Organized Social Activity, Physical Exercise, and the Risk of Insomnia Symptoms Among Community-Dwelling Older Adults

Yohannes W. Endeshaw, Wonsuk Yoo

Research output: Contribution to journalArticle

Abstract

Objectives: To compare the risk of insomnia symptoms among community-dwelling older adults who participated and did not participate in organized social activity and physical exercise. Design: Secondary data analysis of a prospective cohort study. Material and Methods: Community-dwelling older adults ≥65 years of age with no insomnia symptoms at baseline were included in the study. Participants were followed up yearly for 3 years. Insomnia symptoms, social activity, and physical exercise status of study participants were assessed at baseline and during follow-up. Results: Study participants who reported engaging in organized social activity and low-intensity physical exercise and organized social activity and high-intensity physical exercise were less likely to report insomnia symptoms during follow-up compared with those who did not engage in any activity. Conclusion: These results suggest beneficial effect of organized social activity and physical exercise in maintaining sleep quality in old age.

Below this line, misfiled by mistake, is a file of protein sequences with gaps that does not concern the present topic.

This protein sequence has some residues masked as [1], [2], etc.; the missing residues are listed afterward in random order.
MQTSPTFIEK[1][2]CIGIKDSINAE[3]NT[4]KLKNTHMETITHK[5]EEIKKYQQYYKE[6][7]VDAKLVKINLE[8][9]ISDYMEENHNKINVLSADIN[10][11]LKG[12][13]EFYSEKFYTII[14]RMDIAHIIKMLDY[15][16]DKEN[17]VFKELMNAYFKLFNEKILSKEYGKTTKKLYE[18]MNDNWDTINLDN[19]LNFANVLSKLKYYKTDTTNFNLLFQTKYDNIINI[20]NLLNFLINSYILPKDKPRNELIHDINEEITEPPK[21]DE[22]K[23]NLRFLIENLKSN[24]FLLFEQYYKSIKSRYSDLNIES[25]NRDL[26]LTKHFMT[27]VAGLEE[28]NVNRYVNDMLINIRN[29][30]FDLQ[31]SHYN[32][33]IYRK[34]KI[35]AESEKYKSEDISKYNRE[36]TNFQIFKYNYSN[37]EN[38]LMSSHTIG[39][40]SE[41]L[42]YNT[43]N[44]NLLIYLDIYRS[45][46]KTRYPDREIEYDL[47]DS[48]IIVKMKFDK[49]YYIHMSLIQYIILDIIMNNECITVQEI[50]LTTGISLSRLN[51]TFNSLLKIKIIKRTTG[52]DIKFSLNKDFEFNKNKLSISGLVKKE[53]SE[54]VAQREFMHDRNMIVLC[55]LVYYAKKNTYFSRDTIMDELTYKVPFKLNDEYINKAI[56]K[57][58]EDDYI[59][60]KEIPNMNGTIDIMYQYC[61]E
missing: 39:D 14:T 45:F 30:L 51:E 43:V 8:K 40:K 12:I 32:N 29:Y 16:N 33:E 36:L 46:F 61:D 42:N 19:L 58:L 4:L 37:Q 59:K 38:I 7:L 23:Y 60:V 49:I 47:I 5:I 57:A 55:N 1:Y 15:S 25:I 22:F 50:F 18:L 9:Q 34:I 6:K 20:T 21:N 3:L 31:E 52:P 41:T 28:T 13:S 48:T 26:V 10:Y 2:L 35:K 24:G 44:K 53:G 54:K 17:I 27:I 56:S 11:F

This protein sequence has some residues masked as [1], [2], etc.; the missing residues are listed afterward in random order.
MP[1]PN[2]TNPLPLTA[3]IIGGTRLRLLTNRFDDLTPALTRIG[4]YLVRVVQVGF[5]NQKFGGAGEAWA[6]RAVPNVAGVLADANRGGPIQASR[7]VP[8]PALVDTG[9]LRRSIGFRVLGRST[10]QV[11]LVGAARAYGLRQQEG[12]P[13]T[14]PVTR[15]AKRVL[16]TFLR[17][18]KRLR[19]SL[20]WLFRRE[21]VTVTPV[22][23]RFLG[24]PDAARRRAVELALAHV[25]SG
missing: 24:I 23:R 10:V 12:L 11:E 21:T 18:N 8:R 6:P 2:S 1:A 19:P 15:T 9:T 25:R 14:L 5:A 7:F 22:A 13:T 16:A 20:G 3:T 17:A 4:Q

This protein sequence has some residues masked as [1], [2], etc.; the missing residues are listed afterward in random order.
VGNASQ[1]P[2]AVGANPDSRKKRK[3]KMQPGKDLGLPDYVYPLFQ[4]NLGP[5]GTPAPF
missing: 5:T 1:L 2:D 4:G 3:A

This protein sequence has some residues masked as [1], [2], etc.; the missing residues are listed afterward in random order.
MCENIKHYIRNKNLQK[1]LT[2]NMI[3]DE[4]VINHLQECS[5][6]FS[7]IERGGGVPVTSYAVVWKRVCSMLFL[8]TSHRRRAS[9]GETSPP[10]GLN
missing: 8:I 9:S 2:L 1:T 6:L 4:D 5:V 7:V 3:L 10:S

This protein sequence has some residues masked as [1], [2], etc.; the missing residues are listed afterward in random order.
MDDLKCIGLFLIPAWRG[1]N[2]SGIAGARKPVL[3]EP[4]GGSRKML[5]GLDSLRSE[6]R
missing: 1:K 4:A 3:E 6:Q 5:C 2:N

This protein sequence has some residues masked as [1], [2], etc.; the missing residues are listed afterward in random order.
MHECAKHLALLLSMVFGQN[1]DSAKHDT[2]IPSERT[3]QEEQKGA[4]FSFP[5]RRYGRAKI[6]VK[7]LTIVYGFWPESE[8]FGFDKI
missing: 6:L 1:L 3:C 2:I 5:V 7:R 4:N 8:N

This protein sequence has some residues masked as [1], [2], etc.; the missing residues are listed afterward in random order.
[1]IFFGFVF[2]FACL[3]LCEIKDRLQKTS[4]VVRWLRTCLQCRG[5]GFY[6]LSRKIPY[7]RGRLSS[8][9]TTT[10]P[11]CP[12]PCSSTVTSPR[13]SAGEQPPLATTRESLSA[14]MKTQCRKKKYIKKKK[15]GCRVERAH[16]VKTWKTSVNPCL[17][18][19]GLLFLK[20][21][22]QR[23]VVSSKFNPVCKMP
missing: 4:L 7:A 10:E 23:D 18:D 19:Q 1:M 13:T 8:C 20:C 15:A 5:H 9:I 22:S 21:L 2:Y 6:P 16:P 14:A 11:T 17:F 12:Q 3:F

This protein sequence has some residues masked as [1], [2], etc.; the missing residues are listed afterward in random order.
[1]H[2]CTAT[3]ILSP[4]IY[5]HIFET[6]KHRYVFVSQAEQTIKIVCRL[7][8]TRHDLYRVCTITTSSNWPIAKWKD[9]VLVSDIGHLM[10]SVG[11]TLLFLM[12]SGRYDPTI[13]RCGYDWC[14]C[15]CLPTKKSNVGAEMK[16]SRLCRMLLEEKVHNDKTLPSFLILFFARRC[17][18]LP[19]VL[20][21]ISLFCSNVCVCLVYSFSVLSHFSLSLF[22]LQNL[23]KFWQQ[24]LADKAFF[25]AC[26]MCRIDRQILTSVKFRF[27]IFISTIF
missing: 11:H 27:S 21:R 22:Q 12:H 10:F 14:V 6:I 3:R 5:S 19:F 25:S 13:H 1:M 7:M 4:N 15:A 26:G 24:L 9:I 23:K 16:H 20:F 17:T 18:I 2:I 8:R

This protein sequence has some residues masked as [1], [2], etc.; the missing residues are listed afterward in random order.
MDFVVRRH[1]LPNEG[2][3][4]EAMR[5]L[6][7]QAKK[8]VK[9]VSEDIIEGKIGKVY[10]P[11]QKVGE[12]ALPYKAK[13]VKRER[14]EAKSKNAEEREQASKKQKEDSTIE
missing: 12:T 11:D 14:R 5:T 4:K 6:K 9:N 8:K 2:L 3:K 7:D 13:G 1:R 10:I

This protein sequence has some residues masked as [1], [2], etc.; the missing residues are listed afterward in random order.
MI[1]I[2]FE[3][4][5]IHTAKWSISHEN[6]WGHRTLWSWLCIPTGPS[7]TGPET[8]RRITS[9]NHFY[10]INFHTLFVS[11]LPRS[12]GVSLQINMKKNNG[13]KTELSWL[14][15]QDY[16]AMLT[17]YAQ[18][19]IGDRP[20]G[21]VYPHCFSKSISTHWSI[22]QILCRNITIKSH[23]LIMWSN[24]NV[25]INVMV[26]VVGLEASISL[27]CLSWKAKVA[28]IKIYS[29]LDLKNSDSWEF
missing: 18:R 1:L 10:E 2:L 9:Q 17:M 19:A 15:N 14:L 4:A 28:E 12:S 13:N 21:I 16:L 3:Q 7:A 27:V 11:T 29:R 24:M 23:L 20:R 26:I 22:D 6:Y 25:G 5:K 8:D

Original languageEnglish (US)
Pages (from-to)989-1001
Number of pages13
JournalJournal of Aging and Health
Volume31
Issue number6
DOIs
StatePublished - Jul 1 2019
Externally publishedYes

Fingerprint

Independent Living
physical exercise
Sleep Initiation and Maintenance Disorders
Exercise
community
secondary analysis
old age
sleep
Sleep
Cohort Studies
Prospective Studies
data analysis

Keywords

  • high-intensity physical exercise
  • insomnia symptoms
  • low-intensity walking exercise
  • social activity

ASJC Scopus subject areas

  • Health(social science)
  • Sociology and Political Science
  • Life-span and Life-course Studies

Cite this

Organized Social Activity, Physical Exercise, and the Risk of Insomnia Symptoms Among Community-Dwelling Older Adults. / Endeshaw, Yohannes W.; Yoo, Wonsuk.

In: Journal of Aging and Health, Vol. 31, No. 6, 01.07.2019, p. 989-1001.

Research output: Contribution to journalArticle

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